Cannes 2017: The ones that won, and one or two that got away….

20 Jul 2017

 

APG collaborated with the Guardian on a review of the festival for the benefit of all those who didn’t make it as far as the croisette.

 

Cannes is often an interesting barometer of opinion, politics and the culture of our industry so we asked 4 brilliant people to tell us what they thought of the work – choosing the campaigns and ideas that most stood out for them.

 

They were 2 creative directors, a digital director, and a head of strategy and we started by asking them what forces were having the biggest impact on creativity right now. 

 

Franki Goodwin is Creative Director at Saatchi & Saatchi and a Cannes juror for promotion and activation. She thinks that there’s been a move away from tech-led ideas because we’ve got a bit of tech fatigue and that as politics gets more extreme, it’s coming up more and more in the work.

 

Lisa de Bonis is Executive Digital Director at Havas. For her the biggest force on creativity is social and political division which has fueled more purpose driven work - and the rise of local vs global brands.

 

Laura Jordan Bambach is Chief Creative Officer at Mr President. Laura thinks that radical collaboration is the force that will have the most impact on creativity.

 

Clare Hutchinson is Head of Strategy at 101. She also thinks that our unstable times mean anything could happen – good or bad – including the unthinkable.

 

So the themes so far – inescapability of politics, tech weariness, collaboration.

 

But what of the work?  What did they laud and why?

 

Laura was up first and she chose ideas that exemplified the positive impact of radical collaboration between partners and agencies to do some extraordinary things.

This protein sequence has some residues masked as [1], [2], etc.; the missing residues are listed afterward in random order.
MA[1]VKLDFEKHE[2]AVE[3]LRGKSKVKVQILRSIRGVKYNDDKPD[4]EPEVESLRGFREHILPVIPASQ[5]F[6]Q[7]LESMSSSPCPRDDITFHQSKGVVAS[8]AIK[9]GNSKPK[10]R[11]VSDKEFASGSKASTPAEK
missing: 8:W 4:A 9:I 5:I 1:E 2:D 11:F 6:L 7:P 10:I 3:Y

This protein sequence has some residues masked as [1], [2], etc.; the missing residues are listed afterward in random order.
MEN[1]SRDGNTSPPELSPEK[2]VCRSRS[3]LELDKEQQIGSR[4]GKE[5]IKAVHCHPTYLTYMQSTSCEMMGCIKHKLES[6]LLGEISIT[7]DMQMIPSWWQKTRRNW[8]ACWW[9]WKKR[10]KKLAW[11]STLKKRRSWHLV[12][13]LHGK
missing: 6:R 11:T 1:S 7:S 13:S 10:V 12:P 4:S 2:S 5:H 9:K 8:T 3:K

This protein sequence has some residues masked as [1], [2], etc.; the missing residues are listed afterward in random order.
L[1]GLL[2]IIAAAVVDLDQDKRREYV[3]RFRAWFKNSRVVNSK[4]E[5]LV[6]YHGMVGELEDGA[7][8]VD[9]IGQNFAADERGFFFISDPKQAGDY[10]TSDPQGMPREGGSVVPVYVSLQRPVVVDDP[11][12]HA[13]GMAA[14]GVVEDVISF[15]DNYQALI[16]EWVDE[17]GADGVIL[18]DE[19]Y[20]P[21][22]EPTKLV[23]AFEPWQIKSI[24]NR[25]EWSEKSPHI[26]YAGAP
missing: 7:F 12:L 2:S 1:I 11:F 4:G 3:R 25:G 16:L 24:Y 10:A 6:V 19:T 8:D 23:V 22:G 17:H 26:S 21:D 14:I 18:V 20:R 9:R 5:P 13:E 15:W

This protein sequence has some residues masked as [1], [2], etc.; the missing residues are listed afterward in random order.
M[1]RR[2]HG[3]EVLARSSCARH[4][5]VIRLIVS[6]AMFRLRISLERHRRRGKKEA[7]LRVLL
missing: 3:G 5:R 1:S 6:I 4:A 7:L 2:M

Meet Graham for the Transport Accident Commission of Australia is an example of a boring brief radicalized by a completely new angle.  Seeing, feeling and experiencing an accident is a powerful and fascinating way of bringing home the impact of traffic accidents and it’s been used by the UN.

Her second example was Aaland index/Baltic Sea Project, which counts the true cost of consumption on the environment – specifically the Baltic Sea, which is one of the most polluted in the world. This is a brilliant example of a really creative use of data to create something so effective that it has been adopted by Mastercard.

Lifebuoy shows how you can effectively scale an apparently simple but actually highly complex bit of product innovation and get Indian children not only to wash their hands before lunch, thereby reducing infection and the spread of disease, but to go home and encourage hand washing there as well. Chalk mixed with soap? You couldn’t make it up.

And Tiger Beer, an example of extreme collaboration. Tiger Beer is traditionally drunk on the street with street food, but with increased pollution street consumption is declining. It’s a complex but brilliant little story involving bunging up exhaust pipes to prevent the spread of particulates, and manufacturing ink to sell. You have to read it to believe that level of collaboration.

Lisa was on the Cyber Jury. She had some interesting insights about definition of terms. What is cyber and what is digital, and how to work out what to award? The test she set was to ask of each contender, could this idea have existed 20 years ago? If it could, it was out.